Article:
LONDON (Reuters) - A whopping 98% of investors surveyed by Bank of America believe markets are “overvalued” after world stocks bounced back from March lows at a record pace driven by government stimulus measures.
World stocks surged 38% from March’s multi-year lows, fuelled by trillions of dollars in stimulus and gradual lifting of coronavirus lockdowns.
The euphoria led to investor cash levels dropping to 4.7% in June from 5.7% last month, the biggest monthly drop since August 2009, BofA’s survey of 212 fund managers with $598 billion in assets under management showed.
The drawdown was also partly supported by easing worries about a longer economic hit — a net 46% of participants in the survey expected a prolonged recession versus 93% in April.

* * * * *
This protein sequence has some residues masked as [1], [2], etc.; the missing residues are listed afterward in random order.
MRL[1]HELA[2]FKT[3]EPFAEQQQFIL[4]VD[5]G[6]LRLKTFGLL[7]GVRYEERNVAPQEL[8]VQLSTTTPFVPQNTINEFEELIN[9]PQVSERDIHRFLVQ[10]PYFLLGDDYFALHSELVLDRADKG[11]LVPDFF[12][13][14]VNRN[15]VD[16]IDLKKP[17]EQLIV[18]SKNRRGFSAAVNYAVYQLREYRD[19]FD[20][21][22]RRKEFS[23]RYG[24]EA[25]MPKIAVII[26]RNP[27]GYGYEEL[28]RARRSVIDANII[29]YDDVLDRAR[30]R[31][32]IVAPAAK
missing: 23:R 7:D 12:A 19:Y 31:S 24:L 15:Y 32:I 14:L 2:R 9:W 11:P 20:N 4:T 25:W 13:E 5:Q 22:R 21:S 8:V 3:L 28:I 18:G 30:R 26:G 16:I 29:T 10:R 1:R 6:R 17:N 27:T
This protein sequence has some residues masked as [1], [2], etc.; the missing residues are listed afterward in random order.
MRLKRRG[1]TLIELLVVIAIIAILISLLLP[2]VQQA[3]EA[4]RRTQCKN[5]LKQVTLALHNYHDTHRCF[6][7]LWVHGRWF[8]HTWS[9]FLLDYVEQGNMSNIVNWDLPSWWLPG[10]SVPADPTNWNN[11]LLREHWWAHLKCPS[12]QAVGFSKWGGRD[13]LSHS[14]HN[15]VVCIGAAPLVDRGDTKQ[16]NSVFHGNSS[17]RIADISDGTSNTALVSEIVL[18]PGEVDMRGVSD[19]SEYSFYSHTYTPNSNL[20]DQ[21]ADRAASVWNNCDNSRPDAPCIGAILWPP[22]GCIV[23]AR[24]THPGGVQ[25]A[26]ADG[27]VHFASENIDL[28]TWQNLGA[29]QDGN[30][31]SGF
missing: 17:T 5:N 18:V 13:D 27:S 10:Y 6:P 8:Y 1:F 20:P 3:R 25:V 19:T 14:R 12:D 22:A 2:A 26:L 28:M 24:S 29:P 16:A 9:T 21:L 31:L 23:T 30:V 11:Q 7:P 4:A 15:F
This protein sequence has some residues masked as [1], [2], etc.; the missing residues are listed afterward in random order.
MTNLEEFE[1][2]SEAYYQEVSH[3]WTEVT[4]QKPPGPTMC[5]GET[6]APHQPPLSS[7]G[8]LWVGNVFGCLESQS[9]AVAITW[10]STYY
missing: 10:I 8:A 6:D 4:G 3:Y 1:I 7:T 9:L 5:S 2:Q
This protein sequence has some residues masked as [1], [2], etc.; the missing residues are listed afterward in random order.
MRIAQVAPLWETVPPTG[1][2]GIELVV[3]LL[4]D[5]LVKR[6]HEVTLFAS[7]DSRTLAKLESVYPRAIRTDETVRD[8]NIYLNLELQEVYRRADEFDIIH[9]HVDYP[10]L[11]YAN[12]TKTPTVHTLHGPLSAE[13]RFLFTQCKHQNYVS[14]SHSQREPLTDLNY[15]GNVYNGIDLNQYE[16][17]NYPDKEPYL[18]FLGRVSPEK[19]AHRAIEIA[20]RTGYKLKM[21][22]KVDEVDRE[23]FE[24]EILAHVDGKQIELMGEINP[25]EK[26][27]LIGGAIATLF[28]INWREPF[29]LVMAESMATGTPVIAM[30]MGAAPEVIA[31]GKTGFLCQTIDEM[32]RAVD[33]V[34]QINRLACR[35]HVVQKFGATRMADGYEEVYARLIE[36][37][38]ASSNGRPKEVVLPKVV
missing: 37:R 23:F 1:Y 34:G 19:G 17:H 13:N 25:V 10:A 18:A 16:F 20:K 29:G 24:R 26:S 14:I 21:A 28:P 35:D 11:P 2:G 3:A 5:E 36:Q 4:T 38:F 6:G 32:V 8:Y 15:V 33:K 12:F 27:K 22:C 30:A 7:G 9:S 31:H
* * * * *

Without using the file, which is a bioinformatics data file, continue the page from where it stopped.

BofA, however, said the recent optimism in markets was “fragile” as investors still see a second wave of novel coronavirus infections as the “biggest tail risk”.
Indeed, stocks and oil briefly came under pressure on Monday after several districts of Beijing closed schools and ordered people to be tested after an unexpected rise in infections.
But those fears haven’t stopped investors from joining the rally. The survey showed hedge fund net equity exposure jumping to 52% from 34%, the highest since September 2018.
A recent rally in value stocks, firms whose fundamental worth is not reflected in their share price, was driven by investors “violently” covering tactical short positions, BofA said.
U.S. tech and growth stocks remained the “most crowded trade” for a second straight month.
Reporting by Thyagaraju Adinarayan; editing by Emelia Sithole-Matarise